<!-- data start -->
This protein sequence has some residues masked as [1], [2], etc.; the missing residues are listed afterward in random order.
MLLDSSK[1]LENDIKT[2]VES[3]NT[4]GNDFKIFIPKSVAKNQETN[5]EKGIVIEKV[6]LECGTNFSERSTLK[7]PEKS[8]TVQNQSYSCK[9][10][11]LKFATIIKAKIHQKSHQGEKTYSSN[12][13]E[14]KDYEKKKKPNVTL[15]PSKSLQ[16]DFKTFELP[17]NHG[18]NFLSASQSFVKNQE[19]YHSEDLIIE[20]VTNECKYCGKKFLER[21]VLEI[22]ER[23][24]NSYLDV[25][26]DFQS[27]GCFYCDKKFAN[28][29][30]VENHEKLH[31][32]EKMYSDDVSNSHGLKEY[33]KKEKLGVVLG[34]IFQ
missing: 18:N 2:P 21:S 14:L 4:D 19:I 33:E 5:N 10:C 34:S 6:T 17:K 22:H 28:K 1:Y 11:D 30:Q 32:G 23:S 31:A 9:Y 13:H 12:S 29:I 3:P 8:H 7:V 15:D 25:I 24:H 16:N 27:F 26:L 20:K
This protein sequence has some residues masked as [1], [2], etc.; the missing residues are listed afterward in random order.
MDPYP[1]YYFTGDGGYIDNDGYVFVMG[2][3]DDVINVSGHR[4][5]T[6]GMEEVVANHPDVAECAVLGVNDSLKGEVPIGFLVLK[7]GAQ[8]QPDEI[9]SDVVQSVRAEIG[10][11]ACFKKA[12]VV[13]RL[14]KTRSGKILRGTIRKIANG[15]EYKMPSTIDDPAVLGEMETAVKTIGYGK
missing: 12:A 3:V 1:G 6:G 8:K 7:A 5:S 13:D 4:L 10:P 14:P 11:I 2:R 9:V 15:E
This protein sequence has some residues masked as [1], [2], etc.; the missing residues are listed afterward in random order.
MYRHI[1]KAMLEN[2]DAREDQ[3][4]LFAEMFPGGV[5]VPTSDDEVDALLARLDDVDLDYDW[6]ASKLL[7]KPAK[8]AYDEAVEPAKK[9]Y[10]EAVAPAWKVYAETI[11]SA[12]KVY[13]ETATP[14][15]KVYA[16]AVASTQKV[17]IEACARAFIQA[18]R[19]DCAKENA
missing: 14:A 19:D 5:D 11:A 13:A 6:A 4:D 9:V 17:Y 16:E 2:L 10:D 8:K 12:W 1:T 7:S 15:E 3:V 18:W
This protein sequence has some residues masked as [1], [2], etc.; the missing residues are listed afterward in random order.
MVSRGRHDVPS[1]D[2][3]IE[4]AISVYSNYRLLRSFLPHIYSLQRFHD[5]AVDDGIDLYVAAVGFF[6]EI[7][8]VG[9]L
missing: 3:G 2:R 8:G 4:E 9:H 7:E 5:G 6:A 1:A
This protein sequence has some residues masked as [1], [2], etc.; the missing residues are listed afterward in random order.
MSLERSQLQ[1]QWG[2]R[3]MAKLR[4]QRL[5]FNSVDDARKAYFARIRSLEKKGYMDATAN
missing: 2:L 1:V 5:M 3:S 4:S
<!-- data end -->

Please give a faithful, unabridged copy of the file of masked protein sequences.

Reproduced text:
This protein sequence has some residues masked as [1], [2], etc.; the missing residues are listed afterward in random order.
MLLDSSK[1]LENDIKT[2]VES[3]NT[4]GNDFKIFIPKSVAKNQETN[5]EKGIVIEKV[6]LECGTNFSERSTLK[7]PEKS[8]TVQNQSYSCK[9][10][11]LKFATIIKAKIHQKSHQGEKTYSSN[12][13]E[14]KDYEKKKKPNVTL[15]PSKSLQ[16]DFKTFELP[17]NHG[18]NFLSASQSFVKNQE[19]YHSEDLIIE[20]VTNECKYCGKKFLER[21]VLEI[22]ER[23][24]NSYLDV[25][26]DFQS[27]GCFYCDKKFAN[28][29][30]VENHEKLH[31][32]EKMYSDDVSNSHGLKEY[33]KKEKLGVVLG[34]IFQ
missing: 18:N 2:P 21:S 14:L 4:D 19:I 33:E 5:N 10:C 34:S 6:T 17:K 22:H 28:K 1:Y 11:D 30:Q 32:G 23:S 31:A 9:Y 13:H 12:S 29:I 3:P 8:H 7:V 15:D 25:I 24:H 16:N 27:F 26:L 20:K
This protein sequence has some residues masked as [1], [2], etc.; the missing residues are listed afterward in random order.
MDPYP[1]YYFTGDGGYIDNDGYVFVMG[2][3]DDVINVSGHR[4][5]T[6]GMEEVVANHPDVAECAVLGVNDSLKGEVPIGFLVLK[7]GAQ[8]QPDEI[9]SDVVQSVRAEIG[10][11]ACFKKA[12]VV[13]RL[14]KTRSGKILRGTIRKIANG[15]EYKMPSTIDDPAVLGEMETAVKTIGYGK
missing: 12:A 3:V 1:G 6:G 8:K 7:A 5:S 13:D 4:L 10:P 14:P 11:I 2:R 9:V 15:E
This protein sequence has some residues masked as [1], [2], etc.; the missing residues are listed afterward in random order.
MYRHI[1]KAMLEN[2]DAREDQ[3][4]LFAEMFPGGV[5]VPTSDDEVDALLARLDDVDLDYDW[6]ASKLL[7]KPAK[8]AYDEAVEPAKK[9]Y[10]EAVAPAWKVYAETI[11]SA[12]KVY[13]ETATP[14][15]KVYA[16]AVASTQKV[17]IEACARAFIQA[18]R[19]DCAKENA
missing: 14:A 19:D 5:D 11:A 13:A 6:A 4:D 9:V 17:Y 16:E 2:L 10:D 8:K 12:W 1:T 7:S 15:E 3:V 18:W
This protein sequence has some residues masked as [1], [2], etc.; the missing residues are listed afterward in random order.
MVSRGRHDVPS[1]D[2][3]IE[4]AISVYSNYRLLRSFLPHIYSLQRFHD[5]AVDDGIDLYVAAVGFF[6]EI[7][8]VG[9]L
missing: 3:G 2:R 8:G 4:E 9:H 7:E 5:G 6:A 1:A
This protein sequence has some residues masked as [1], [2], etc.; the missing residues are listed afterward in random order.
MSLERSQLQ[1]QWG[2]R[3]MAKLR[4]QRL[5]FNSVDDARKAYFARIRSLEKKGYMDATAN
missing: 2:L 1:V 5:M 3:S 4:S